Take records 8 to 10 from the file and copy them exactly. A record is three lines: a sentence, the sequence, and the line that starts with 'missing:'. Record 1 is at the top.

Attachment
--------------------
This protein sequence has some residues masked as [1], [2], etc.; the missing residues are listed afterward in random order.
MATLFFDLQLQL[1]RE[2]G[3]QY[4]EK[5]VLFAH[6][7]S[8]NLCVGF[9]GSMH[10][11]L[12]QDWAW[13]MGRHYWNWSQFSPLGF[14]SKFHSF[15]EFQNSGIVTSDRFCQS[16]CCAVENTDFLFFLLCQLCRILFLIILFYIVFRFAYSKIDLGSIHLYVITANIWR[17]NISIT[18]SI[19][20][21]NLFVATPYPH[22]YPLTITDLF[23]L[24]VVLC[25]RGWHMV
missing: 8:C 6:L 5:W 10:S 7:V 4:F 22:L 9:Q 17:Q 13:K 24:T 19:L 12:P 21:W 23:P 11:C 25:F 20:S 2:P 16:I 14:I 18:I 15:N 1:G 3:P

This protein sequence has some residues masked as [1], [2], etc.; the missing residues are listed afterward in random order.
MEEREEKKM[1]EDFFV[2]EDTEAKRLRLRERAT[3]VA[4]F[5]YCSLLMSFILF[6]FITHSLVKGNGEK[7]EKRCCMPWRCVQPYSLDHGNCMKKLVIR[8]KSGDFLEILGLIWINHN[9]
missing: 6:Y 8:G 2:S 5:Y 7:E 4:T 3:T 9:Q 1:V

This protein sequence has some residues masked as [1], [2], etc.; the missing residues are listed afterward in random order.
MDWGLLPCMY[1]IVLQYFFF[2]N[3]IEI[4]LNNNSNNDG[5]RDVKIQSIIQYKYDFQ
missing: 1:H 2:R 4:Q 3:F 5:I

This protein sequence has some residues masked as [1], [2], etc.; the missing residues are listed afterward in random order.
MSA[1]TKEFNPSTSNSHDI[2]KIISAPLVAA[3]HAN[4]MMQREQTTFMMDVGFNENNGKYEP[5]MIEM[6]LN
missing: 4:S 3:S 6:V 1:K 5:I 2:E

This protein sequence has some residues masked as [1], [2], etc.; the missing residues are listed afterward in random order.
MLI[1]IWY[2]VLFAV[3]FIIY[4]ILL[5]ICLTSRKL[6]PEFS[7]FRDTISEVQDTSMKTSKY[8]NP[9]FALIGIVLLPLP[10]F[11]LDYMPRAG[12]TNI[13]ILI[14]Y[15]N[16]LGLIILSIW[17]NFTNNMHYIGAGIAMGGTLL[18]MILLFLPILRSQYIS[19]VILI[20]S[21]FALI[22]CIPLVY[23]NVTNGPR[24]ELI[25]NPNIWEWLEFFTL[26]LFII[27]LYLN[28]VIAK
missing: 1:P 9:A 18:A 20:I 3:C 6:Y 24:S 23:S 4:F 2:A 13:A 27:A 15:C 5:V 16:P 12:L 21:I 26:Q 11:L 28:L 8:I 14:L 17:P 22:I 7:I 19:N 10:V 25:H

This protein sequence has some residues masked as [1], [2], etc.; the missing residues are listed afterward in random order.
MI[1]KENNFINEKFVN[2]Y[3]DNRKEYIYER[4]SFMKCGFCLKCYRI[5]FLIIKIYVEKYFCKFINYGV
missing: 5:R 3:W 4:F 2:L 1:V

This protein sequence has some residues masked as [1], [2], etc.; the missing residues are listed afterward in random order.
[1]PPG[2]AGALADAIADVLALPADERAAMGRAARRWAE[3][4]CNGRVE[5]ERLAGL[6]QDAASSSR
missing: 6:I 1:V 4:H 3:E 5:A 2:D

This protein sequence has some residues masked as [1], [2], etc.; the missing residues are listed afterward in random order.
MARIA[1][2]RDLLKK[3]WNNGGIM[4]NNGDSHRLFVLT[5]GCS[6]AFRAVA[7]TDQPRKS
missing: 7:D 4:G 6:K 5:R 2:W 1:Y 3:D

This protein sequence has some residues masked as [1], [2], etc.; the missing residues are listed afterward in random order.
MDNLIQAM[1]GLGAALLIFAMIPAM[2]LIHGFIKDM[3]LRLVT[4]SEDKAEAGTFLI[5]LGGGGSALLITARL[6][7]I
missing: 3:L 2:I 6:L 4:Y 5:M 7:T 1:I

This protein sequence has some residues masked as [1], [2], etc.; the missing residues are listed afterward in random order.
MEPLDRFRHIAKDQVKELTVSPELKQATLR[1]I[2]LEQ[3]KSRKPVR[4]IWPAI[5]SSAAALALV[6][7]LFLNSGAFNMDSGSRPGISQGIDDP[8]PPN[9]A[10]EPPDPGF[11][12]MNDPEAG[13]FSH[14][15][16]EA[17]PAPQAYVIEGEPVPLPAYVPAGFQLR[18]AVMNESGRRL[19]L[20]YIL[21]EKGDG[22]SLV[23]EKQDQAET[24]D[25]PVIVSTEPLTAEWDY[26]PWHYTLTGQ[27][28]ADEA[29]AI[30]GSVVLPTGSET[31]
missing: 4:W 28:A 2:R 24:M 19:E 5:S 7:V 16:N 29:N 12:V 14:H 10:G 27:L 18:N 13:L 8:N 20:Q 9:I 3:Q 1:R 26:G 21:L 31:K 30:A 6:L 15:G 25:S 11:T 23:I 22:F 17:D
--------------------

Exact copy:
This protein sequence has some residues masked as [1], [2], etc.; the missing residues are listed afterward in random order.
MARIA[1][2]RDLLKK[3]WNNGGIM[4]NNGDSHRLFVLT[5]GCS[6]AFRAVA[7]TDQPRKS
missing: 7:D 4:G 6:K 5:R 2:W 1:Y 3:D

This protein sequence has some residues masked as [1], [2], etc.; the missing residues are listed afterward in random order.
MDNLIQAM[1]GLGAALLIFAMIPAM[2]LIHGFIKDM[3]LRLVT[4]SEDKAEAGTFLI[5]LGGGGSALLITARL[6][7]I
missing: 3:L 2:I 6:L 4:Y 5:M 7:T 1:I

This protein sequence has some residues masked as [1], [2], etc.; the missing residues are listed afterward in random order.
MEPLDRFRHIAKDQVKELTVSPELKQATLR[1]I[2]LEQ[3]KSRKPVR[4]IWPAI[5]SSAAALALV[6][7]LFLNSGAFNMDSGSRPGISQGIDDP[8]PPN[9]A[10]EPPDPGF[11][12]MNDPEAG[13]FSH[14][15][16]EA[17]PAPQAYVIEGEPVPLPAYVPAGFQLR[18]AVMNESGRRL[19]L[20]YIL[21]EKGDG[22]SLV[23]EKQDQAET[24]D[25]PVIVSTEPLTAEWDY[26]PWHYTLTGQ[27][28]ADEA[29]AI[30]GSVVLPTGSET[31]
missing: 4:W 28:A 2:R 24:M 19:E 5:S 7:V 16:N 29:N 12:V 14:H 10:G 27:L 18:N 13:L 8:N 20:Q 9:I 3:Q 1:R 26:G 21:L 31:K 30:A 6:L 15:G 25:S 11:T 23:I 22:F 17:D